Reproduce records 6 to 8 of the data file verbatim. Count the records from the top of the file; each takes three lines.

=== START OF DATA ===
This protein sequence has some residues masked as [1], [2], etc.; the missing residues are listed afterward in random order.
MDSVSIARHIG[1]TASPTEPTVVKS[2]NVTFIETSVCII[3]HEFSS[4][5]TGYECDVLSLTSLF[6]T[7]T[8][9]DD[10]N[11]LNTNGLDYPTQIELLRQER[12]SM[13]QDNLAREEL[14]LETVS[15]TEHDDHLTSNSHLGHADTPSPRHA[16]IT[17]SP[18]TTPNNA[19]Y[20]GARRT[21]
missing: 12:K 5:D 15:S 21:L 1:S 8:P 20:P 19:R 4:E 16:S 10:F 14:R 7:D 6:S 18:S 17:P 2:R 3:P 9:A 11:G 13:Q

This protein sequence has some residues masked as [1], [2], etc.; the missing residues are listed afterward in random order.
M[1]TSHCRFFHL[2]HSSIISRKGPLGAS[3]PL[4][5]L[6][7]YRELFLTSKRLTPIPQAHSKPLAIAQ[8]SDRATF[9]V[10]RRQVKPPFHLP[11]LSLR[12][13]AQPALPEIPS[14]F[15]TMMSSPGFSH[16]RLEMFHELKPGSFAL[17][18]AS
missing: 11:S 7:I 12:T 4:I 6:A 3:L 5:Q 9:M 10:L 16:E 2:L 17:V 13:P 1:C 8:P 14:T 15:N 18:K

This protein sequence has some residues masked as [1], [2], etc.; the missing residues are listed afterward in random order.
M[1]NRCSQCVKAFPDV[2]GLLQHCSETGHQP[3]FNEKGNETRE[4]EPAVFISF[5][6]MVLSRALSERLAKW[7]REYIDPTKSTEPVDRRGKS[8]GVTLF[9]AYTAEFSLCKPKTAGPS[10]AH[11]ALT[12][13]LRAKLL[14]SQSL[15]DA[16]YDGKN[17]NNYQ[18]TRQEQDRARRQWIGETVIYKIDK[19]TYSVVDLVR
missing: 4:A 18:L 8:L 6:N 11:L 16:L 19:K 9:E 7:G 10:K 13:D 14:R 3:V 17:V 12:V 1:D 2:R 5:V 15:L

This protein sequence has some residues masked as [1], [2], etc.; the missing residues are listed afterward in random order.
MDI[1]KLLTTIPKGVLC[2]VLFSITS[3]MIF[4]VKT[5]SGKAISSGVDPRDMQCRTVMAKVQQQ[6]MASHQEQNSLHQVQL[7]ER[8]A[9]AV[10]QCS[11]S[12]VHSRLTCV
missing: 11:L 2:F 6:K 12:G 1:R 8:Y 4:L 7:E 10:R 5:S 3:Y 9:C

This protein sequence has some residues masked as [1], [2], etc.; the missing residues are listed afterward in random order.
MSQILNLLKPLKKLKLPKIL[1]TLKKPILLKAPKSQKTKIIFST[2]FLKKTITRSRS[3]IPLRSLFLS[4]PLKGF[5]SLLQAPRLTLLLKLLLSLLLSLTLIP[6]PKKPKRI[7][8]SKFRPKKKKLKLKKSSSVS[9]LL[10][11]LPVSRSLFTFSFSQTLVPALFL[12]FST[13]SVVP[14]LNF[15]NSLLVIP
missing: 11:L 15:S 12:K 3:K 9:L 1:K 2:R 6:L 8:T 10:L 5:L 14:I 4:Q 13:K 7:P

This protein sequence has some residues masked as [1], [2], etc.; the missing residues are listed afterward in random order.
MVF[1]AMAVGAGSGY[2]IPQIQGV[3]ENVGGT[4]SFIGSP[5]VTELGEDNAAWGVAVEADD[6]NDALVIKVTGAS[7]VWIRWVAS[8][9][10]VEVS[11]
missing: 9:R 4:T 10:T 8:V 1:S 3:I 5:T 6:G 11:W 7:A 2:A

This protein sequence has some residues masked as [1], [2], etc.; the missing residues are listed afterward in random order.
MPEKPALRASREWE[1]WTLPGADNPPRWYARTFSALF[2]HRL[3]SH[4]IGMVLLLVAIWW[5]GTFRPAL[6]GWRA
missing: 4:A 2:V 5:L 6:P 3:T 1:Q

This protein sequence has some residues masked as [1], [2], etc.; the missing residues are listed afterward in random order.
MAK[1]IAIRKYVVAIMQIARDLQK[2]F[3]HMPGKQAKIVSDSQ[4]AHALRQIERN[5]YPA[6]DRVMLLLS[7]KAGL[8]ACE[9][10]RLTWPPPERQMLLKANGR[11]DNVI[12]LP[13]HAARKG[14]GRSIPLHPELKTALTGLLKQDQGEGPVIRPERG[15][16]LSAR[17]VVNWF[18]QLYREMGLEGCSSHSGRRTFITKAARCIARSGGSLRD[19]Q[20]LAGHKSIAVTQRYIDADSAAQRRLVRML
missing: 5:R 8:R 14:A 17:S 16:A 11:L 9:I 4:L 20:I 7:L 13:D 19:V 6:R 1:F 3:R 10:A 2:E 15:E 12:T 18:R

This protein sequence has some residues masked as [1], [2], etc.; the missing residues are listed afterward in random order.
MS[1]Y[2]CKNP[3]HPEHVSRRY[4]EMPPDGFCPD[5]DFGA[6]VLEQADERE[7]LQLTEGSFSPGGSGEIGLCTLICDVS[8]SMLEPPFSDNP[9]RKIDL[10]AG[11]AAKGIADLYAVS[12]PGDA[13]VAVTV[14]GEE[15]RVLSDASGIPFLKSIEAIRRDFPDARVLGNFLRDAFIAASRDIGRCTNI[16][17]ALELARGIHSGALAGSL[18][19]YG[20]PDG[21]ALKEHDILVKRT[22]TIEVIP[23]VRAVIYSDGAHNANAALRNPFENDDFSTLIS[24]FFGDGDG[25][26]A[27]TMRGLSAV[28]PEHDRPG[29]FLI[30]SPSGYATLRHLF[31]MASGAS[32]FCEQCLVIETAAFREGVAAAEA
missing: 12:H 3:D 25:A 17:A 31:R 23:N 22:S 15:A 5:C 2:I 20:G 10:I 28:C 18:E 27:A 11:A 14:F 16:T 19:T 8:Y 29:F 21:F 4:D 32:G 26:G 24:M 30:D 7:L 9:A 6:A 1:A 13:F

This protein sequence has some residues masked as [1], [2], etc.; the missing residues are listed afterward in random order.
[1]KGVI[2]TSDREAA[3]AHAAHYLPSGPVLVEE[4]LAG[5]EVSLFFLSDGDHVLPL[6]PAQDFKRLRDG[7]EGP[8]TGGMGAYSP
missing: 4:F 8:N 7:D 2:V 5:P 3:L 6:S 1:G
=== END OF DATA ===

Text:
This protein sequence has some residues masked as [1], [2], etc.; the missing residues are listed afterward in random order.
MVF[1]AMAVGAGSGY[2]IPQIQGV[3]ENVGGT[4]SFIGSP[5]VTELGEDNAAWGVAVEADD[6]NDALVIKVTGAS[7]VWIRWVAS[8][9][10]VEVS[11]
missing: 9:R 4:T 10:T 8:V 1:S 3:I 5:T 6:G 11:W 7:A 2:A

This protein sequence has some residues masked as [1], [2], etc.; the missing residues are listed afterward in random order.
MPEKPALRASREWE[1]WTLPGADNPPRWYARTFSALF[2]HRL[3]SH[4]IGMVLLLVAIWW[5]GTFRPAL[6]GWRA
missing: 4:A 2:V 5:L 6:P 3:T 1:Q

This protein sequence has some residues masked as [1], [2], etc.; the missing residues are listed afterward in random order.
MAK[1]IAIRKYVVAIMQIARDLQK[2]F[3]HMPGKQAKIVSDSQ[4]AHALRQIERN[5]YPA[6]DRVMLLLS[7]KAGL[8]ACE[9][10]RLTWPPPERQMLLKANGR[11]DNVI[12]LP[13]HAARKG[14]GRSIPLHPELKTALTGLLKQDQGEGPVIRPERG[15][16]LSAR[17]VVNWF[18]QLYREMGLEGCSSHSGRRTFITKAARCIARSGGSLRD[19]Q[20]LAGHKSIAVTQRYIDADSAAQRRLVRML
missing: 5:R 8:R 14:A 17:S 16:A 11:L 9:I 4:L 20:I 7:L 13:D 19:V 6:R 1:F 3:R 10:A 2:E 15:E 12:T 18:R